Stop Caging Lab Animals in Tiny, Barren Cells

Target: Thomas J. Vilsack, United States Secretary of Agriculture

Goal: Require laboratories to provide their animals with enrichment tools to create less stressful, more natural environments.

Typical laboratory housing denies animals their natural inclinations to hunt, forage, and socialize, among other things. Many times, enclosures are barren and isolated and animals that often live in groups are forced to live with few–if any–other individuals. These unstimulating environments restrict them from engaging in natural behaviors, and lead to a series of abnormal behaviors which may thwart reliability or applicability of scientific findings.

Natural enrichment and mental stimulation are extremely important components in maintaining healthy and stress-free animals. Animals ranging from mice to fish to monkeys could benefit from the incorporation of enrichment tools in their environments, and the addition of tools such as gnawable toys for rats and scratching posts for cats might even positively impact their affective states.

Sign this petition to encourage the USDA to demand enrichment products be offered to animals in laboratory settings to improve welfare.

PETITION LETTER:

Dear Secretary Vilsack,

Research environments are extremely stressful for laboratory animals. They are usually housed in small, barren cages with limited means of social interaction. Rats, mice, frogs, fish, cats, dogs, monkeys and other animals are deprived of their natural behaviors which they exhibit in the wild, such as hunting, foraging, and playing.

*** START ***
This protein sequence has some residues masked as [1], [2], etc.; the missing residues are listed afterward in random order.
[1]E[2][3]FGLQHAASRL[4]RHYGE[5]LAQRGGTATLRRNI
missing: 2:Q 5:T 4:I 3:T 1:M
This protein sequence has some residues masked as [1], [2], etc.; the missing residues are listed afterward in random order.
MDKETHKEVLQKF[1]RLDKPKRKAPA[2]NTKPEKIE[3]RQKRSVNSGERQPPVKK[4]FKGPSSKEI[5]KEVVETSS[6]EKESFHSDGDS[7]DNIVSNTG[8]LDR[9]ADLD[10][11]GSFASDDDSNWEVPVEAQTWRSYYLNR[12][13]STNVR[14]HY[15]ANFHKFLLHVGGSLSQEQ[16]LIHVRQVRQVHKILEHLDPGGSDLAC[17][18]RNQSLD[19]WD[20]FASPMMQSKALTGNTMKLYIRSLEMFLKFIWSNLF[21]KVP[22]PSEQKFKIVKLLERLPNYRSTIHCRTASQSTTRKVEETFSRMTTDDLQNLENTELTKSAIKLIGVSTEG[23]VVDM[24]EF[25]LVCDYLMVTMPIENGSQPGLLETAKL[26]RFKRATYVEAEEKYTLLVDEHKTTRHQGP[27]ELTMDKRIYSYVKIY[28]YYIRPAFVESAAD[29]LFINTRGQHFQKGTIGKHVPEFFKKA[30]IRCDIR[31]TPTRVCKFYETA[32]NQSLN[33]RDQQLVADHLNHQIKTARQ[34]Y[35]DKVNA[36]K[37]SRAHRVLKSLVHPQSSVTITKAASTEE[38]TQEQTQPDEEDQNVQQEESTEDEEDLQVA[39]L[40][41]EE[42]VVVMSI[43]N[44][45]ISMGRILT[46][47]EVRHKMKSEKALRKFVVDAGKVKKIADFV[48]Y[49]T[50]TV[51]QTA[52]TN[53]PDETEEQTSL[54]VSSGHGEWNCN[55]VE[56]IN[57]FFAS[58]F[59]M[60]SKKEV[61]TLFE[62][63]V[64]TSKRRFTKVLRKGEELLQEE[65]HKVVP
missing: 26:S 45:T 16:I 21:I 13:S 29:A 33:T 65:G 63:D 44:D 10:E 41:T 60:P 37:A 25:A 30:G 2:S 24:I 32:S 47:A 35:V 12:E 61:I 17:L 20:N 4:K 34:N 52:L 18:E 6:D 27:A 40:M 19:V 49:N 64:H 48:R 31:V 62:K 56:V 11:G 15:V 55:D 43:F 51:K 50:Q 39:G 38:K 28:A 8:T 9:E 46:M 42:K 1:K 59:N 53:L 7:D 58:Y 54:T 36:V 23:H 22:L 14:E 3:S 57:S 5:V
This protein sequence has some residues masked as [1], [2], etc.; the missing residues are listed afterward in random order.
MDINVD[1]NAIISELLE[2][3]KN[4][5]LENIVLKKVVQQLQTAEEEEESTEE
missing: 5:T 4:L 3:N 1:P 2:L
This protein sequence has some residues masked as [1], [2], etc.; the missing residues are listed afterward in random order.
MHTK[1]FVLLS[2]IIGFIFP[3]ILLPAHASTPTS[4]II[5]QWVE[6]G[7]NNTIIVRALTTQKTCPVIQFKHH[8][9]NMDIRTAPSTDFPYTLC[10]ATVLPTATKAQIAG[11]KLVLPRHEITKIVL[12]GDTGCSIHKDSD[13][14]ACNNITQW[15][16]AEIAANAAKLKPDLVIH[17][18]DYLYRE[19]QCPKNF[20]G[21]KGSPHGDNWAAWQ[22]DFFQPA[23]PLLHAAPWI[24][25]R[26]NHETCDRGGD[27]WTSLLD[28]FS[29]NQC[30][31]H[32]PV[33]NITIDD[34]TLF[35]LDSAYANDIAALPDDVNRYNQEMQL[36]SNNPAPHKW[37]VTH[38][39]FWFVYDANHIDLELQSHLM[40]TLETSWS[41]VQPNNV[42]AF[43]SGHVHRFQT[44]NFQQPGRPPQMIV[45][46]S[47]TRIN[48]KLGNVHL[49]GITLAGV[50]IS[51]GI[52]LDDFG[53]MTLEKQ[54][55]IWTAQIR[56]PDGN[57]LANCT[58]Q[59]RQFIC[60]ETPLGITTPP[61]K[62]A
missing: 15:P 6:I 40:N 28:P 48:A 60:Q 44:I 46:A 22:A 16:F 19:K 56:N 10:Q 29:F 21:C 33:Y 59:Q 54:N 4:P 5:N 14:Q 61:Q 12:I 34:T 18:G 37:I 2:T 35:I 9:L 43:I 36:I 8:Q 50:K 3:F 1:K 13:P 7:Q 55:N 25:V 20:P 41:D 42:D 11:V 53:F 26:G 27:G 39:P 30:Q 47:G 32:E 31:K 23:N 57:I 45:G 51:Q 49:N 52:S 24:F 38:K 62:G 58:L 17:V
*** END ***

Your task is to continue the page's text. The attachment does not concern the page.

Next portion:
In addition to necessities provided under the Animal Welfare Act, laboratory animals require mental stimulation and enrichment. Environmental enrichment improves the psychological and physiological welfare of animals, and promotes the expression of important, species-specific behaviors. Enrichment tools are cost-effective and easily accessible, ranging from scratching posts for cats, to gnawing tools for mice and rabbits, to pecking products for birds.

We are asking you, Mr. Vilsack, to demand laboratories provide their subjects with enrichment tools and help create a less stressful environment for their animals.

Sincerely,

[Your Name Here]

Photo Credit: Understanding Animal Research


One Comment

  1. Gilda Provenzano says:

    NOTHING WILL EVER CHANGE.

Leave a Reply

Your email address will not be published.

*

343 Signatures

  • Debra Floyd
  • Gertie Hunt
  • Marina Ris
  • Melody Montminy
  • Jelica Roland
  • Doug Phillips
  • Debbie Chewning
  • Laurie Pottish
  • Alison Martin
  • Alison Martin
1 of 34123...34
Skip to toolbar